Fewer opportunities to sell your work, gatekeeping conglomerates, less risk-taking, unilaterally imposed deal terms—these are just some of the symptoms of an industry gripped by runaway consolidation and vertical integration. These are also reasons why antitrust policy is at the forefront of the Guild’s political agenda.
Our largest employers—Disney, NBC Universal (owned by Comcast), ViacomCBS, and Time Warner (currently owned by AT&T), along with Netflix and Amazon—are vertically integrated conglomerates that produce content through their own studios and primarily distribute that content on their own networks or streaming services. As our major employers rely more and more on self-produced content, they’re shortchanging writers in the process. Creators see fewer opportunities to shop their stories as streaming services are less interested in independent content. At the same time, it’s increasingly difficult for new streaming services to emerge because, in order to compete, they need their own studio. Less competition for your work means more power in the hands of your employers to suppress wages, limit creativity, and dictate the terms of your deals.
For decades, media conglomerates have been allowed to grow and consolidate, with few obstacles or repercussions. In 2018, the Department of Justice let Disney buy its rival, Fox, making it the largest employer of WGAW members today. Disney then pulled its content off competing streaming services in favor of its own vertically integrated service, and started to push creators to accept new deal terms with no participation in future licensing revenues.
Rather than investing in original content, Disney focuses on existing IP it already owns, like Marvel and Star Wars, and limits more expansive development. Amazon’s targeted acquisition of MGM is a continuation of the same trend as it attempts to expand its empire by adding a library of existing, valuable IP, while controlling content from production to distribution.
Meanwhile, AT&T has spent over $135 billion—not including debt—in the last six years on two failed acquisitions of DirecTV and Time Warner, trying to buy dominance instead of investing in organic competition. What was once 20–30 companies competing for writers’ work is now a handful of media conglomerates and tech companies (Netflix, Amazon, Apple) dominating everything from production of programming to operation of streaming services and even the devices that allow consumers to access writers’ content.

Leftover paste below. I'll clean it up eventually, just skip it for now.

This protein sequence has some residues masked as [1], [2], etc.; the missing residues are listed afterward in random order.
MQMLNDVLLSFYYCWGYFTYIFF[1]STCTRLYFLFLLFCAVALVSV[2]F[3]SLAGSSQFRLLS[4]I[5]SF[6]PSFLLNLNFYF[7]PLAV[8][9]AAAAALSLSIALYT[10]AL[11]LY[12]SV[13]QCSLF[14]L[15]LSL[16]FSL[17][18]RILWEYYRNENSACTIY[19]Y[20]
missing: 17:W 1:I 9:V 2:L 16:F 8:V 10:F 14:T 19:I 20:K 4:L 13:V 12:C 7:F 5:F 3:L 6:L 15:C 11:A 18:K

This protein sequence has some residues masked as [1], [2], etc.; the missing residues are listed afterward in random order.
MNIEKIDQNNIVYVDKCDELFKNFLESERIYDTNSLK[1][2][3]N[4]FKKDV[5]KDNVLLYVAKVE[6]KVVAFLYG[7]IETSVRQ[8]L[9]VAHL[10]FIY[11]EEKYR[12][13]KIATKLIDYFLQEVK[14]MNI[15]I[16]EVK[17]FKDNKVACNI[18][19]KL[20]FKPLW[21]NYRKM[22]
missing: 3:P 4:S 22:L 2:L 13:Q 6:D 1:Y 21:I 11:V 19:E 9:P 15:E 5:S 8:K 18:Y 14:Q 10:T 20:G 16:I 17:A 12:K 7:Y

Permissive antitrust policy has allowed for the explosion in vertically integrated companies, but the political climate is finally changing. President Biden issued a groundbreaking executive order earlier this month, directing every federal agency to combat excessive corporate concentration in all industries, promote competition, and enforce the antitrust laws. He has appointed leading anti-monopolists to head the Federal Trade Commission and as antitrust chief at the DOJ.
This comes on the heels of a landmark investigation by the House Committee on the Judiciary Subcommittee on Antitrust, Commerical, and Administrative Law into market abuses by the dominant online platforms, including Amazon and Apple, two of our employers. Increased scrutiny of corporate concentration shows a growing understanding that current competition policy is failing workers and consumers.
With a broad recognition in Washington that something needs to be done about corporate concentration, the WGAW is fighting in Washington D.C. for antitrust reform and to make sure policymakers understand how vertical integration affects writers, our industry, and the content we create. We are urging policymakers to combat consolidation from every angle. Legislators should modernize antitrust laws to support more and better enforcement, and to explicitly protect workers and labor markets. Regulators should investigate concentrated industries like media and issue stronger guidelines for evaluating mergers. And lawmakers and regulators alike should oppose the Amazon-MGM merger and future harmful mergers like it.